Lurma Rackley: You are right, Petey was first and foremost a community organizer. When he was about to be released from prison and had to get a job first, he managed to get an interview with executives of the United Planning Organization, the anti-poverty agency under President Johnson's war against poverty. The interviewers asked him what did he know about anti-poverty work, and he answered: "What do I know about poverty? I got a PhD in it!" Community organizing came naturally to Petey because he knew the streets of DC like the back of his hand. He grew up in Georgetown/Foggy Bottom and played football in little league all over the city as a kid, and appeared in nightclubs around the city as an opening act. Everyone knew Petey even before he devoted himself to serious anti-poverty work at UPO. Once there, he encouraged people to vote, helped them find jobs, and made sure no one on his watch went hungry. He also organized programs specifically targeted to the elderly and to young people throughout the city.
Silver Spring, Md.: Since you knew Petey both before and during his illness, did his take on life and death change, from his "wild and crazy" days, after he became so ill?
Lurma Rackley: Actually, Petey's approach to life had changed before I started meeting with him regularly to record his life memories. In fact, he had stopped drinking by the time we began our project. If he had not been sober, he said, we probably could not have finished the recordings. He also had gotten baptised, had gone "back" to the church, something his beloved grandmother had always prayed he would do. He talked a lot about this in recording his memories, so all of this is in the book.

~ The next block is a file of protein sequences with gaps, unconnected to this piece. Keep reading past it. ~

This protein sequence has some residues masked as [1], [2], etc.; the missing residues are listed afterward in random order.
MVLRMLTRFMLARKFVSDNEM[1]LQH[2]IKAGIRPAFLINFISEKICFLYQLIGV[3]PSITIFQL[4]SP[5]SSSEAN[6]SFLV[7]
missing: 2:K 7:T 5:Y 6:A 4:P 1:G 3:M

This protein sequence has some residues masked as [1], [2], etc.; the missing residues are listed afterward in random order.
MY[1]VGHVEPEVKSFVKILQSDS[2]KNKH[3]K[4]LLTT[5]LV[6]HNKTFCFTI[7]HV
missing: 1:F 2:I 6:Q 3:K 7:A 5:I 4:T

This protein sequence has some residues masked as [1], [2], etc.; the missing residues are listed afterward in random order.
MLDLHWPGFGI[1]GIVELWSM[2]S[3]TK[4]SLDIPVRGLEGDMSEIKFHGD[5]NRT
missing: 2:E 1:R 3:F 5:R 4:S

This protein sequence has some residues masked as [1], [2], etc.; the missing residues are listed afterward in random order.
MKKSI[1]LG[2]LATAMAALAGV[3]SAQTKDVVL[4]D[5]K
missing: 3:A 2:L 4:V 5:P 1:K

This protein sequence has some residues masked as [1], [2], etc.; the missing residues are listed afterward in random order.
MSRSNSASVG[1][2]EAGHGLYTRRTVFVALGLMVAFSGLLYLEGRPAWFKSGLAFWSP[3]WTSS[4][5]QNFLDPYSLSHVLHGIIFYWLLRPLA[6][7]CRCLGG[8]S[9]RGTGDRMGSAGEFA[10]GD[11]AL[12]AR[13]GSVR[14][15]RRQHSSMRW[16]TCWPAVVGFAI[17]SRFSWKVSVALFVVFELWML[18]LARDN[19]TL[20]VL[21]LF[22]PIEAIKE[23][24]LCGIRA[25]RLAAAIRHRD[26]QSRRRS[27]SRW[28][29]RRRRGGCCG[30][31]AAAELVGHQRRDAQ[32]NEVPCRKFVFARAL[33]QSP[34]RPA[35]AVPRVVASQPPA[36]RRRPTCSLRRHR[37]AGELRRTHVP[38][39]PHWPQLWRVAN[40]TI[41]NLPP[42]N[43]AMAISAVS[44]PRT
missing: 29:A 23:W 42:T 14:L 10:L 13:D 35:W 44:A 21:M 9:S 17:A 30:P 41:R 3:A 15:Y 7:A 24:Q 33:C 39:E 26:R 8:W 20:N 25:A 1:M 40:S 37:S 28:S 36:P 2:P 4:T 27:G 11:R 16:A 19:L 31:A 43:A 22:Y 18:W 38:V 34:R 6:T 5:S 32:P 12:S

Washington, D.C.: I enjoyed both the movie and last night's documentary, but I thought one problem with the movie was that it didn't make any effort to recreate D.C. It was clearly filmed on a generic urban soundstage, and with the exception of the national landmarks, there were no recognizable places.
The documentary was great because of all the in different parts of the city, the archival footage and the images of many of D.C.'s biggest personalities in their heyday, Marion Barry, Frank Smith, a young Donna Brazile. Great work!
Lurma Rackley: I liked that about the documentary, too, second only to loving seeing Petey on the set doing his thing. Petey loved DC so much, it was good to see streets he traveled. For his memoir, he used his phenomenal gift of recall to talk about the city and its history including U Street in its heydey.
Minneapolis, Minn.: Petey's voice is one that is sorely needed today. I loved the fact that Petey knew so much about what was going on in his community. What made him want to be of such great service to Washington D.C., and who helped Petey get on the map?